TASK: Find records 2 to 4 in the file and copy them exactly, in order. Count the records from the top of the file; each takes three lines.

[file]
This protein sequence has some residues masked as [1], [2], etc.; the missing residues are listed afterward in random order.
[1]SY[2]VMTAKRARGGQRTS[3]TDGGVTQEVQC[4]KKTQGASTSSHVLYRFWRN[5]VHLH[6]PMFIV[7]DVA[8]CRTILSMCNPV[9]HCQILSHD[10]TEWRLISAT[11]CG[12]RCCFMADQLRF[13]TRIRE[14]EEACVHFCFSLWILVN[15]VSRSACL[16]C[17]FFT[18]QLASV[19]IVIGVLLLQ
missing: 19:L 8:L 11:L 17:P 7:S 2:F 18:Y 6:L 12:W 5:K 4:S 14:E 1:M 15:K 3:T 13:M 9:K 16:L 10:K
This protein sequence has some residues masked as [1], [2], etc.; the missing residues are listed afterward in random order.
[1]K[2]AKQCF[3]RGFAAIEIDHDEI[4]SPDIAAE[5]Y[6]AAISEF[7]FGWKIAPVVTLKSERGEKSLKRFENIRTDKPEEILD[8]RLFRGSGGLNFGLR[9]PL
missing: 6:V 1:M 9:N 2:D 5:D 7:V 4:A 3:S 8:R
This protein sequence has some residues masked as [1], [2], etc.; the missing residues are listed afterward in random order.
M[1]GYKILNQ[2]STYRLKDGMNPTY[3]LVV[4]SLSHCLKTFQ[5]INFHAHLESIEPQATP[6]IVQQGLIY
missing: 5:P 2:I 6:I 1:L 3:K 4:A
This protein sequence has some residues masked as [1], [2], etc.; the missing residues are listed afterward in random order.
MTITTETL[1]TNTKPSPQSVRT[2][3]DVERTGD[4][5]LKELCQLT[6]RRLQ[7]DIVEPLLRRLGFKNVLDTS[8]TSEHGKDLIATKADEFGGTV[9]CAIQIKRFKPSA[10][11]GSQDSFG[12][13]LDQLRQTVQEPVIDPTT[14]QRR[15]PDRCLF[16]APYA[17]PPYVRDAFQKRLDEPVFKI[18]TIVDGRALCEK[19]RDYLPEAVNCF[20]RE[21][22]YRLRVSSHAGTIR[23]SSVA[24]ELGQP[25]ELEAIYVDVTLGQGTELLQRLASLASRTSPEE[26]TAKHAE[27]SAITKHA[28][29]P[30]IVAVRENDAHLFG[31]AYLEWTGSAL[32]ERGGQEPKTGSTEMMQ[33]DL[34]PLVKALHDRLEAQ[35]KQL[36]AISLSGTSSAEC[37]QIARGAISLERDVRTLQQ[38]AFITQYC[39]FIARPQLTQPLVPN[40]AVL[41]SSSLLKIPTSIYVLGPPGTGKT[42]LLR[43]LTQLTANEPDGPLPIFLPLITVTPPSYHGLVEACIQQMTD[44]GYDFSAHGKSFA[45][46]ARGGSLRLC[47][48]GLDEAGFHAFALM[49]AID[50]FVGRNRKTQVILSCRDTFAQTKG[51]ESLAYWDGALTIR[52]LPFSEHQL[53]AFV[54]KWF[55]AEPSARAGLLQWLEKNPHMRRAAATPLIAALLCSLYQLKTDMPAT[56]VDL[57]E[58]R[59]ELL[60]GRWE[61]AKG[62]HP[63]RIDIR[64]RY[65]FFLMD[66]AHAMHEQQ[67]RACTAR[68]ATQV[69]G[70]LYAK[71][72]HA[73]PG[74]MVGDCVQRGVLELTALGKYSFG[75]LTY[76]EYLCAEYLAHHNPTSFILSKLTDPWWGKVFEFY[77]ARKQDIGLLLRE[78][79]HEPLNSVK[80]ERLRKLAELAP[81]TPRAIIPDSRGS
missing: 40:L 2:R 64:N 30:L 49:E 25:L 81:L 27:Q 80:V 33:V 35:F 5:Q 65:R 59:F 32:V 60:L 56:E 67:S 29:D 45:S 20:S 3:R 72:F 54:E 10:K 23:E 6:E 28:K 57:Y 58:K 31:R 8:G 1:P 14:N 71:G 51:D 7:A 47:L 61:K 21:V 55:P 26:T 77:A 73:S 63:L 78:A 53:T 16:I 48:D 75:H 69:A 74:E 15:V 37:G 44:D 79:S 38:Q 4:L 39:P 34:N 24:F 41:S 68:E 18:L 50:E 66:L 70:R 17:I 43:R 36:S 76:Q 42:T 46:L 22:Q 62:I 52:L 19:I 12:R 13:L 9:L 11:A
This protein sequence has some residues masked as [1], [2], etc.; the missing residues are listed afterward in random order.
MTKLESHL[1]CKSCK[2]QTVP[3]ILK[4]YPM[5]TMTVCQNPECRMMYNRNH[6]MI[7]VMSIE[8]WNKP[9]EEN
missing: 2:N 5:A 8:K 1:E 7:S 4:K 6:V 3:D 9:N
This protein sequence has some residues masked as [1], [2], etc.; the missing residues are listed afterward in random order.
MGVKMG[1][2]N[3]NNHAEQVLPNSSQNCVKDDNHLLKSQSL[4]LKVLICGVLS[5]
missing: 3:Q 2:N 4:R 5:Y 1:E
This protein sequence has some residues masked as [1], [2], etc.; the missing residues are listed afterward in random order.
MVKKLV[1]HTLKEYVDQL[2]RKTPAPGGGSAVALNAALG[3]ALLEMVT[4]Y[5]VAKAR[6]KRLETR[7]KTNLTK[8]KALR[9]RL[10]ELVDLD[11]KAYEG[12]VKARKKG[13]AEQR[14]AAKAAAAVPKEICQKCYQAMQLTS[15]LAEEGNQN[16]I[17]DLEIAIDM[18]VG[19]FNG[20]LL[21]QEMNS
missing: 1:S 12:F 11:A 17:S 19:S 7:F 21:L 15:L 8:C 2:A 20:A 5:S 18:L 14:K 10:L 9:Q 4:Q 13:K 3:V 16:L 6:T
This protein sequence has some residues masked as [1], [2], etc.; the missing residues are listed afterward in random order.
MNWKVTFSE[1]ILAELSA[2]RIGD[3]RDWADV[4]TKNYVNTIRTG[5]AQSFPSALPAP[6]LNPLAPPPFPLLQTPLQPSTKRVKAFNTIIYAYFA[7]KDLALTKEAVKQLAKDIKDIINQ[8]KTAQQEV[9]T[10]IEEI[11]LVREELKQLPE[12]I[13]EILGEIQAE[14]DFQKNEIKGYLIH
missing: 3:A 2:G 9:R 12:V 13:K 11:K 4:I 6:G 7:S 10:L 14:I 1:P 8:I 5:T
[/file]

This protein sequence has some residues masked as [1], [2], etc.; the missing residues are listed afterward in random order.
[1]K[2]AKQCF[3]RGFAAIEIDHDEI[4]SPDIAAE[5]Y[6]AAISEF[7]FGWKIAPVVTLKSERGEKSLKRFENIRTDKPEEILD[8]RLFRGSGGLNFGLR[9]PL
missing: 6:V 1:M 9:N 2:D 5:D 7:V 4:A 3:S 8:R
This protein sequence has some residues masked as [1], [2], etc.; the missing residues are listed afterward in random order.
M[1]GYKILNQ[2]STYRLKDGMNPTY[3]LVV[4]SLSHCLKTFQ[5]INFHAHLESIEPQATP[6]IVQQGLIY
missing: 5:P 2:I 6:I 1:L 3:K 4:A
This protein sequence has some residues masked as [1], [2], etc.; the missing residues are listed afterward in random order.
MTITTETL[1]TNTKPSPQSVRT[2][3]DVERTGD[4][5]LKELCQLT[6]RRLQ[7]DIVEPLLRRLGFKNVLDTS[8]TSEHGKDLIATKADEFGGTV[9]CAIQIKRFKPSA[10][11]GSQDSFG[12][13]LDQLRQTVQEPVIDPTT[14]QRR[15]PDRCLF[16]APYA[17]PPYVRDAFQKRLDEPVFKI[18]TIVDGRALCEK[19]RDYLPEAVNCF[20]RE[21][22]YRLRVSSHAGTIR[23]SSVA[24]ELGQP[25]ELEAIYVDVTLGQGTELLQRLASLASRTSPEE[26]TAKHAE[27]SAITKHA[28][29]P[30]IVAVRENDAHLFG[31]AYLEWTGSAL[32]ERGGQEPKTGSTEMMQ[33]DL[34]PLVKALHDRLEAQ[35]KQL[36]AISLSGTSSAEC[37]QIARGAISLERDVRTLQQ[38]AFITQYC[39]FIARPQLTQPLVPN[40]AVL[41]SSSLLKIPTSIYVLGPPGTGKT[42]LLR[43]LTQLTANEPDGPLPIFLPLITVTPPSYHGLVEACIQQMTD[44]GYDFSAHGKSFA[45][46]ARGGSLRLC[47][48]GLDEAGFHAFALM[49]AID[50]FVGRNRKTQVILSCRDTFAQTKG[51]ESLAYWDGALTIR[52]LPFSEHQL[53]AFV[54]KWF[55]AEPSARAGLLQWLEKNPHMRRAAATPLIAALLCSLYQLKTDMPAT[56]VDL[57]E[58]R[59]ELL[60]GRWE[61]AKG[62]HP[63]RIDIR[64]RY[65]FFLMD[66]AHAMHEQQ[67]RACTAR[68]ATQV[69]G[70]LYAK[71][72]HA[73]PG[74]MVGDCVQRGVLELTALGKYSFG[75]LTY[76]EYLCAEYLAHHNPTSFILSKLTDPWWGKVFEFY[77]ARKQDIGLLLRE[78][79]HEPLNSVK[80]ERLRKLAELAP[81]TPRAIIPDSRGS
missing: 40:L 2:R 64:N 30:L 49:E 25:L 81:L 27:Q 80:V 33:V 35:F 5:Q 65:R 59:F 32:V 60:L 56:E 67:S 29:D 45:S 20:S 3:R 72:F 54:E 10:K 23:E 6:E 28:K 57:Y 58:K 31:R 8:G 1:P 14:N 71:G 51:D 7:A 47:L 61:K 21:V 55:P 26:T 77:A 73:S 63:L 78:A 53:T 16:I 48:D 75:H 69:A 74:E 15:V 37:G 44:D 79:S 38:Q 4:L 39:P 34:N 24:F 41:S 68:E 18:L 50:E 66:L 70:R 17:I 43:R 36:S 76:Q 42:T 46:L 22:Q 62:I 52:L 19:I 12:R 13:L 9:L 11:A